Analysts at Commerzbank estimate that if Russia is willing to step up its production cuts, OPEC and non-OPEC countries could trim production by a combined 1.3-1.4 million barrels a day. This “would be enough to rebalance the oil market next year,” they wrote in a note to investors.

OPEC’s reliance on non-members like Russia highlights the cartel’s waning influence in oil markets, which it had dominated for decades. The OPEC-Russia alliance was made necessary to compete with the United States’ vastly increased production of oil in recent years, particularly since 2016. By some estimates, the U.S. this year became the world’s top crude producer.

OPEC is also riven by internal conflict, especially between regional rivals Saudi Arabia and Iran. One of the key questions in Thursday’s talks is whether to exempt Iran from having to cut production, as its energy industry is already hobbled by U.S. sanctions on its crude exports.

Meanwhile, Qatar, a Saudi rival and Iranian ally, said this week it would leave OPEC in January. While it said it was purely a practical decision because it mainly produces natural gas and little oil, the move was viewed as a symbolic snub to the Saudi-dominated organization.

___

David Rising and Geir Moulson in Berlin and Anthony Mills in Vienna contributed to this report. Piovano reported from London.

Kiyoko Metzler And Carlo Piovano, The Associated Press

Like us on Facebook and follow us on Twitter.

Just Posted

Easter visit!

Easter Bunny makes a visit to Points West Living

Scenes from the Stettler & District Music Festival

Don’t forget to check out the Grand Concert on April 28th

Happy Easter everyone!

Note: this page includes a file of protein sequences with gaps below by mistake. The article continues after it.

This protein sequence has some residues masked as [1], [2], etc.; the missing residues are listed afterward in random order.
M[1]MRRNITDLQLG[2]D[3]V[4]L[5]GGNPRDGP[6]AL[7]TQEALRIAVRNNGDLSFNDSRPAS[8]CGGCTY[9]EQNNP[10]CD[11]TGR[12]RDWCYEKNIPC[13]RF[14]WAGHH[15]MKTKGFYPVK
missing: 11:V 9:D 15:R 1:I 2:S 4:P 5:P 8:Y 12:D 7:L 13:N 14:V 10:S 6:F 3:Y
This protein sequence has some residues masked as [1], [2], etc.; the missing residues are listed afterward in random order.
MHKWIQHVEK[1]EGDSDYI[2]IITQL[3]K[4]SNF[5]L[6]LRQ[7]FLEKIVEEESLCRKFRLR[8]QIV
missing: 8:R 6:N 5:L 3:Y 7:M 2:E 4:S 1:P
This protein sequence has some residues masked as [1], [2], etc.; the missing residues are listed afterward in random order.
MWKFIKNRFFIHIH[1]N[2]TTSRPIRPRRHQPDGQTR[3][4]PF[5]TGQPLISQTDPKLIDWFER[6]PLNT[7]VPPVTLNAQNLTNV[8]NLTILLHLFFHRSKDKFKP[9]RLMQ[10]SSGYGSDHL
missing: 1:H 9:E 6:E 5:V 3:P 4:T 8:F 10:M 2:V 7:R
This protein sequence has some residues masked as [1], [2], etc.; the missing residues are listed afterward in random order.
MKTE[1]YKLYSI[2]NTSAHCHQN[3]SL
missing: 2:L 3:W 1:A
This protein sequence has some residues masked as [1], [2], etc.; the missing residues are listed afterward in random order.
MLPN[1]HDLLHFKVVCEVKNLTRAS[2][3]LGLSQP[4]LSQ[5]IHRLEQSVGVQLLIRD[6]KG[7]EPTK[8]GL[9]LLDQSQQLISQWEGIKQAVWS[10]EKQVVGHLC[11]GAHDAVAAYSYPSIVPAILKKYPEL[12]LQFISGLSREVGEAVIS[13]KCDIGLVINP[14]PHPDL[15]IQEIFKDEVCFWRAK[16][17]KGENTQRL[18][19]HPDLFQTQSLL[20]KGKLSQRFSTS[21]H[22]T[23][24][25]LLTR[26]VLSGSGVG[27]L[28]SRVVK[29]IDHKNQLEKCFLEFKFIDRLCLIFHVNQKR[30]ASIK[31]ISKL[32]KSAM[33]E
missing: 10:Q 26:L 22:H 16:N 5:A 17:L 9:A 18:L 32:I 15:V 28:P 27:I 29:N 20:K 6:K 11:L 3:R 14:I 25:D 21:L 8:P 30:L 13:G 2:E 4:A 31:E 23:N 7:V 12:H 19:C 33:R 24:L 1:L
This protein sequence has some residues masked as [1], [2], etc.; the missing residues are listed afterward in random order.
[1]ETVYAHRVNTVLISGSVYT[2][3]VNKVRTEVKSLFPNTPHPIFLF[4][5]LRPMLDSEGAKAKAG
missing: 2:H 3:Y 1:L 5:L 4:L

Youngsters are excited for the holiday

UCP candidate Nate Horner triumphs in Drumheller-Stettler riding

Horner looking forward to moving ahead with UCP policies in the coming months

Kenney talks pipelines with Trudeau after election win, calls it cordial

Almost a year ago Kenney dismissed Trudeau as a dilettante and a lightweight

‘No answers:’ Canadians react to Sri Lanka bombings that killed hundreds

The co-ordinated bomb attacks killed at least 207 people and injured 450 more on Easter Sunday

Person airlifted to hospital after avalanche in Yoho National Park has died

The man was among a party of three involved in an avalanche Saturday afternoon

QUIZ: How much do you know about Easter?

Take this short quiz and put your knowledge to the test

Global Affairs warns Canadians in Sri Lanka there could be more attacks

A series of bomb blasts killed at least 207 people and injured hundreds more

Parents say Austrian climber missing in Banff National Park ‘lived his dream’

David Lama, Hansjorg Auer and American climber Jess Roskelley have been missing since Wednesday

Six months after legalization, high prices and supply issues boost illicit pot market

It has been six months since Canada became the first industrialized country to legalize recreational cannabis

Kirkland Signature veggie burgers recalled due to possible metal fragments

Recalled products came in 1.7 kg packages with a best before date of Apr. 23, 2019

Flooding, climate change force Quebecers to rethink relationship with water

Compensation for victims of recurring floods limit to 50% of a home’s value, or a maximum of $100,000

Storms blast South, where tornadoes threaten several states

9.7 million people in the Carolinas and Virginia at a moderate risk of severe weather

Most Read